What are you thankful for?
No, really. Right this minute, can you rattle off some things you’re grateful for? Go ahead and do it. I’ll wait…
This is a common quandry at the GetVegucated Schoolhouse Online Community, and it’s one with a response that only you can refine and perfect over time.
- For starters, offer to bring your own food. That way, you can eat and be merry and be considerate of your host, while also showing your pals how delicious the vegan lifestyle is. I usually bring both a sweet and a savory dish to show the versatility of meat-free fare, and I always bring plenty for sharing.
- Secondly, try to look at inquiries about a vegan lifestyle as an opportunity, rather than a defensive trigger. Sure, there are misconceptions out there, but people usually ask because they’re genuinely curious. Honor this curiosity and give them an affirming response with a dash of proactive education like: “That’s a great question. I became educated about how animals we eat are treated and I realized that I didn’t want to be part of that. I still get to eat fantastic food, too.” You know your friends and family best, so whether or not you want to engage in a more detailed conversation is your choice.
Question #2: “What do I make and/or bring to the festivities that everyone will enjoy?”
Gobble Day is an excellent opportunity to BLOW PEOPLE AWAY with your delicious food. While Thanksgiving is commonly associated with a Turkey leg, any seasoned (pun intended) Gobbleday gobbler will tell you that the meal is all about the sides. Of course, there are amazing recipes for cruelty-free main dishes, too. Whether you’re the chef, a dish-toting attendee, or a grab-and-go party goer, the suggestions below will make you the most popular person at the gathering. And don’t forget your local veg-friendly restaurants and grocers who will likely have awesome grab-and-go and order ahead options.
Main: Seitan Stuffed with Walnuts, Dried Cranberries, & Mushrooms with Savory Mushroom Gravy
Sides: Smoky Butternut Mac n Cheez, Green Chili Cornbread, Guilt-Free Garlic Mashed Potatoes, Lentil, Beet, & Orange Salad, & 3-Ingredient Cranberry Sauce
Dessert: Maple Pecan Pie & Fall Holiday Fruit Salad
Main: Gardein’s Holiday Roast or Field Roast’s Hazelnut Cranberry Roast En Croute
Sides: Amy’s Non-Dairy Vegetable Pot Pie, Lots of fresh veggies, and some tasty vegan rolls with Earth Balance
Dessert: Pillsbury Apple Turnovers with So Delicious Vanilla Bean Ice Cream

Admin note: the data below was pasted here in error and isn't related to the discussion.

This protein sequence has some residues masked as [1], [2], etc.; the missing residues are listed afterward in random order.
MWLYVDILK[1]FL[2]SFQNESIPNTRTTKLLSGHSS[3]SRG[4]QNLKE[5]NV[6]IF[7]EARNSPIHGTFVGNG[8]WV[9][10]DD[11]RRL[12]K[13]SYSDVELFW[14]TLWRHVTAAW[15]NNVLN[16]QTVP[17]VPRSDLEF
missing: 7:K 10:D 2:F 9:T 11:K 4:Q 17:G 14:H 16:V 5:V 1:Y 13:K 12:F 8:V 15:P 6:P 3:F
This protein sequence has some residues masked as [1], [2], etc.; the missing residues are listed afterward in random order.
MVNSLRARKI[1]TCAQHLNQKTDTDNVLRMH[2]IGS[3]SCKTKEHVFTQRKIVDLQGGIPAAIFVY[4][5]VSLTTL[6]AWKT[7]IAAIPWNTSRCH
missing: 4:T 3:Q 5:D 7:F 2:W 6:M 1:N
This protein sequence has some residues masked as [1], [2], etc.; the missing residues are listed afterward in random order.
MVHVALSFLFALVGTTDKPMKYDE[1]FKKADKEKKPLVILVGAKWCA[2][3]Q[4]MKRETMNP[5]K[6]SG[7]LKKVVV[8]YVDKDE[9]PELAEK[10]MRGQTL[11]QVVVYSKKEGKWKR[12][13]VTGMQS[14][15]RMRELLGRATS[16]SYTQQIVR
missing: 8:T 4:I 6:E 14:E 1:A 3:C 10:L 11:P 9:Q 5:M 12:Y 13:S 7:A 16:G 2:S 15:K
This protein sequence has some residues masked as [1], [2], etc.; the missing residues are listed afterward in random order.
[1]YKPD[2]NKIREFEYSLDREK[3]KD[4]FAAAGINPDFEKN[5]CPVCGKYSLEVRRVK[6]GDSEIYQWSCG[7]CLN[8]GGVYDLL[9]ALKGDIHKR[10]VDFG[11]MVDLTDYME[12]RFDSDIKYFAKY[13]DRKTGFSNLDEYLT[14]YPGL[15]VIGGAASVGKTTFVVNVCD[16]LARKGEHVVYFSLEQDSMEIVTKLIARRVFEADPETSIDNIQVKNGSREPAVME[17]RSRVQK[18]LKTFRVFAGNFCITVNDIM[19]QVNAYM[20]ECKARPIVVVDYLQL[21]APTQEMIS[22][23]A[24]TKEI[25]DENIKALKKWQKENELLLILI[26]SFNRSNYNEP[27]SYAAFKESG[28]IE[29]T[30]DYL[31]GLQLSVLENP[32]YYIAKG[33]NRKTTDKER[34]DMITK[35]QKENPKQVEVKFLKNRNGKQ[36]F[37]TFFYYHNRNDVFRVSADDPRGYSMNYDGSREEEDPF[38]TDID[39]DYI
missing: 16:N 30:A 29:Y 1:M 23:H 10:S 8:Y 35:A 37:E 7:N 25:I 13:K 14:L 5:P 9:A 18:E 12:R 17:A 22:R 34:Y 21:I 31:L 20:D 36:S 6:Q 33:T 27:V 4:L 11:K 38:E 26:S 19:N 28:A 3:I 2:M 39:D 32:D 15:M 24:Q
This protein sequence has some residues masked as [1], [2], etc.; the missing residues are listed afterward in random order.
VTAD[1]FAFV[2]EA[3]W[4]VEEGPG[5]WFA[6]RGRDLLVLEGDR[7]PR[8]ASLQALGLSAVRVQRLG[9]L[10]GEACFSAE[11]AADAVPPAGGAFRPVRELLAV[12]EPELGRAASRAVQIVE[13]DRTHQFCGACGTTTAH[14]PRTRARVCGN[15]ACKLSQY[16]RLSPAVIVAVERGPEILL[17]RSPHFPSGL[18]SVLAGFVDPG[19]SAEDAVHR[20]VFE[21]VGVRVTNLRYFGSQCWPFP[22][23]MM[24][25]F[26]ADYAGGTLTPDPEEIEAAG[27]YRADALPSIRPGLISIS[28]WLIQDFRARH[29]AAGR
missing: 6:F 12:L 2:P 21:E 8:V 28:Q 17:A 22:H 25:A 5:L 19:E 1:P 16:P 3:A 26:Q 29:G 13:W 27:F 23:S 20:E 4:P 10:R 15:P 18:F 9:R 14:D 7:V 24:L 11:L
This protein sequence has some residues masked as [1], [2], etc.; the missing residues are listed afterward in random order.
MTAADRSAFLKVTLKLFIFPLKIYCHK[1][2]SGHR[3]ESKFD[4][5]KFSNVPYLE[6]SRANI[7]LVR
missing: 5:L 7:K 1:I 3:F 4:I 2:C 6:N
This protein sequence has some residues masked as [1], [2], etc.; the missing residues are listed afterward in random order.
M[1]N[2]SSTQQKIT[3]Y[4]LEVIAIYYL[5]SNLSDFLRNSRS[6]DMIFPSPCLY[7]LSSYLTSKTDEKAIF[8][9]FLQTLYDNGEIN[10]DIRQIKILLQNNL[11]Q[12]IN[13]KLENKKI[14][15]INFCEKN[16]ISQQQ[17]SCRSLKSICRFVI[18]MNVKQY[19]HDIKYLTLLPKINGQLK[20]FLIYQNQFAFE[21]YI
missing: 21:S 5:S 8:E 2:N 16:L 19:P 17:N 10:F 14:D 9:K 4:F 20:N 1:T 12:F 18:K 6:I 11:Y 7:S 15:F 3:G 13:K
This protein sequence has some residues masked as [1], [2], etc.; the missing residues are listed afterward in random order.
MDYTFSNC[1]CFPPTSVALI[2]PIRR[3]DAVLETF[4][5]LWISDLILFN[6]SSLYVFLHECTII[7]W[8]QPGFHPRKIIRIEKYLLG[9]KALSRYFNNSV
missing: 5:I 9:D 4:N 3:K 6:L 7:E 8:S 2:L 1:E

Question #3: “Beyond the food, how can I put my compassion in to action?”
Sponsor a Turkey: On a holiday where 45 million sensitive and inquisitive turkeys are slaughtered just to fill our plates, it’s a pretty great time to sponsor a gobbler and save a life. Farm Sanctuary has a wonderful “Adopt a Turkey” Project that aims to generate support for the Sanctuary’s many rescued turkeys. The campaign boasts supporters like Ellen Degeneres and Shannon Elizabeth, so you’ll be in excellent company when you donate.
Attend a Vegan Meet Up: No family in town? No problem! Join a vegan meet up, attend a dinner at a local veg-friendly restaurant, or attend one of the many “Gentle Thanksgivings” being held around the country. Farm Sanctuary is also holding Celebrations for the Turkeys at their New York and California shelters. If you’re the boozier type, Vegan Drinks has various events going on around the country. A great way to meet like-minded people – new friends to be thankful for!
Do For Others: Nothing gets you feeling more grateful than doing good for those less fortunate. Volunteer with Food Not Bombs to serve nutritious vegan meals to the homeless and victims of Hurricane Sandy, donate a warm coat to someone sleeping outside, walk (or sing to – just sayin’) animals in your local shelter, visit with or invite a lonely senior to your meal, give one of the 400,000 children in foster care a memorable gift (November is National Adoption Month, after all). The point is – every little bit matters and means something big to someone, and the options are really limitless. My awesome friend, Marla, gets her son in on the action by having him save up his allowance for a trip to the thrift store. There, he chooses gently-used blankets and sheets, which he then donates to a local animal shelter. Teaching the kiddos about fiscal responsibility, compassion, and giving back? Now, that sounds like the real spirit of gratitude.